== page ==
Every year for the 4th of July, I see fireworks. Sometimes it’s live and sometimes it’s on TV. And I like to play John Philip Sousa’s music in my backyard. I know it’s corny, but I am an American and I want to celebrate. And I want to do so with other Americans.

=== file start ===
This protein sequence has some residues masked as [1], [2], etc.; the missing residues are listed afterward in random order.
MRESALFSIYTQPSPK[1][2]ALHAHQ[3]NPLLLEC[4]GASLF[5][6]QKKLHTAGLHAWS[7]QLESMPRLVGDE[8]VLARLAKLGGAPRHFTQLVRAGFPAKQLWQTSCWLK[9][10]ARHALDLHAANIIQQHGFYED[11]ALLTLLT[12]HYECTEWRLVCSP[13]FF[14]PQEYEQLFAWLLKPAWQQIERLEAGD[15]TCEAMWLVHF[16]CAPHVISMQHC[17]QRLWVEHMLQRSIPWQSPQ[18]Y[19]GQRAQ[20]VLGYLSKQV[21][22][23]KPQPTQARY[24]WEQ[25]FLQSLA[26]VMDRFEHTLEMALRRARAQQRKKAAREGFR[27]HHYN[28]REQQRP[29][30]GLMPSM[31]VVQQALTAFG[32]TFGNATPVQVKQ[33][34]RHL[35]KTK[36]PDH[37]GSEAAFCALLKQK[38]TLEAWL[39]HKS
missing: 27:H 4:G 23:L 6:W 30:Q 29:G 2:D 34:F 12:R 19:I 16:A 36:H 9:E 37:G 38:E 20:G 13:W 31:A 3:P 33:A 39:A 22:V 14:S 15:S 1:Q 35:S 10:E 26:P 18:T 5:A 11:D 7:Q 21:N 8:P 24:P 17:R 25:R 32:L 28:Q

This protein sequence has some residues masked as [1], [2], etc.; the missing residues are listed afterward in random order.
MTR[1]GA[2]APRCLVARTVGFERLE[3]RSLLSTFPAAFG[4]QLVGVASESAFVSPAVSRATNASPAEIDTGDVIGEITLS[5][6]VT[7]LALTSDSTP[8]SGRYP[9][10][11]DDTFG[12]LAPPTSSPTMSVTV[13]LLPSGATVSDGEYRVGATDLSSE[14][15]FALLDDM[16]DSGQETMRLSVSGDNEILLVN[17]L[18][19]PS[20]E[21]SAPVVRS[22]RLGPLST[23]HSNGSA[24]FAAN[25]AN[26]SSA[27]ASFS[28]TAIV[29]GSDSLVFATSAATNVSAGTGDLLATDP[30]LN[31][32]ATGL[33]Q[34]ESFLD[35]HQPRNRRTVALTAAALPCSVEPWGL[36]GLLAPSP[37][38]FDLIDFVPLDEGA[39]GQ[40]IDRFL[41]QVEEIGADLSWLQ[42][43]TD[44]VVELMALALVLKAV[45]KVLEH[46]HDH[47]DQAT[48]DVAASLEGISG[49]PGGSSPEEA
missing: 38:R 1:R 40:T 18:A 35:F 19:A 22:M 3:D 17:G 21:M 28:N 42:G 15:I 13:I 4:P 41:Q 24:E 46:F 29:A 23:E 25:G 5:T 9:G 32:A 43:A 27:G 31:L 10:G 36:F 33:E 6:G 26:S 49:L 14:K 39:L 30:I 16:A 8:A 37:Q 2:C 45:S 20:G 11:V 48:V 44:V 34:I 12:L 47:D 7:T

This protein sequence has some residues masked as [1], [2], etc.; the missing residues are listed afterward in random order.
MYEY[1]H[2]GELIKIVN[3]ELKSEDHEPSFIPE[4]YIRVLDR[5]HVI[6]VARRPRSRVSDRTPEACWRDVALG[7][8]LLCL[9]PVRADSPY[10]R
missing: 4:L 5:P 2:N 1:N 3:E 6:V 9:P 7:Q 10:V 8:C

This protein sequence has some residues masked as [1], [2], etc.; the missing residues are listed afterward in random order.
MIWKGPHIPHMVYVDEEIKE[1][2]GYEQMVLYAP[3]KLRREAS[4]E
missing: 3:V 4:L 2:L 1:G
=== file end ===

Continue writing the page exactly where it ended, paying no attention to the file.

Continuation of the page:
On another matter, many Americans hyphenate themselves – African/Italian/Irish/Hispanic/etc.-American. I don’t. I am of European descent, but I am no more European than I am African or Asian. It’s stated that America is the land of immigrants. Obviously that’s true, but the entire Western Hemisphere is the result of European, African slave and Asian immigration. Before Columbus made that fateful voyage there was no Peru, Canada, Cuba, Argentina…well, you get the picture. America has used immigration to it’s advantage – attracting some of the best and brightest (along with some not so great). In Cuba, Brazil and other nations that also had black slaves, their descendants don’t hyphenate their nationality. They refer to themselves as Cuban, Brazilian, etc. It was a black Canadian who pointed this fact out to me. She was proud to be Canadian, didn’t hyphenate her nationality, and pointed out to me that this was the only country where people didn’t want to say they were from. How many generations of descendants need to be born before you can say that you’re an American? Italians are the descendants of the Romans but they don’t refer to themselves as Italian-Romans. When will we stop hyphenating ourselves and simply say that we’re American? I wonder.